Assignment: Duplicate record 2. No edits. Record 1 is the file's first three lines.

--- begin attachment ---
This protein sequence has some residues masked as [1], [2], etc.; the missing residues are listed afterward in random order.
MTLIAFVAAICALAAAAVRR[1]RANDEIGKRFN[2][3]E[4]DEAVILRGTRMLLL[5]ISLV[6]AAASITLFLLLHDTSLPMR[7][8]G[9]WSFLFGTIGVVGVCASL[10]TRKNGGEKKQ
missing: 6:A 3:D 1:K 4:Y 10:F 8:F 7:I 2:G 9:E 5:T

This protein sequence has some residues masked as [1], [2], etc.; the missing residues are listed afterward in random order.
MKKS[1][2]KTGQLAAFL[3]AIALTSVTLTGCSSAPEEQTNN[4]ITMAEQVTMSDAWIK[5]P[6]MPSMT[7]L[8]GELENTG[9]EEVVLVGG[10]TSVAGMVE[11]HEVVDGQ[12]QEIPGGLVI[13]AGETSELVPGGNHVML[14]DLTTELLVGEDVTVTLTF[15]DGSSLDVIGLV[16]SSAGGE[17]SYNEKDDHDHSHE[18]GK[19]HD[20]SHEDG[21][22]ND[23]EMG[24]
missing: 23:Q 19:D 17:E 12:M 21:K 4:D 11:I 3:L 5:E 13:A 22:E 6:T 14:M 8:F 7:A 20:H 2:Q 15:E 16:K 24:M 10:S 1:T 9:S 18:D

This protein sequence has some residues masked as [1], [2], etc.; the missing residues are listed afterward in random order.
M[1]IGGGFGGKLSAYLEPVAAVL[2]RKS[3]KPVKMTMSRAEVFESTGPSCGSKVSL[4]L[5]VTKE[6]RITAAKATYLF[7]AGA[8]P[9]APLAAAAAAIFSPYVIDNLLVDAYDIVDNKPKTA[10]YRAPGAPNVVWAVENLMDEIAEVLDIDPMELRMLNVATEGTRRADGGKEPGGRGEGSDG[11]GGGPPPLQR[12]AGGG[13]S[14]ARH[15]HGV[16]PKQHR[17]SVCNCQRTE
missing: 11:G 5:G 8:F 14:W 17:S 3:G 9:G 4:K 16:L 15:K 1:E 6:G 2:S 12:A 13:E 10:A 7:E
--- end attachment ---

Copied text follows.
This protein sequence has some residues masked as [1], [2], etc.; the missing residues are listed afterward in random order.
MKKS[1][2]KTGQLAAFL[3]AIALTSVTLTGCSSAPEEQTNN[4]ITMAEQVTMSDAWIK[5]P[6]MPSMT[7]L[8]GELENTG[9]EEVVLVGG[10]TSVAGMVE[11]HEVVDGQ[12]QEIPGGLVI[13]AGETSELVPGGNHVML[14]DLTTELLVGEDVTVTLTF[15]DGSSLDVIGLV[16]SSAGGE[17]SYNEKDDHDHSHE[18]GK[19]HD[20]SHEDG[21][22]ND[23]EMG[24]
missing: 23:Q 19:D 17:E 12:M 21:K 4:D 11:I 3:L 5:E 13:A 22:E 6:T 14:M 8:F 7:A 20:H 2:Q 15:E 16:K 24:M 10:S 1:T 9:S 18:D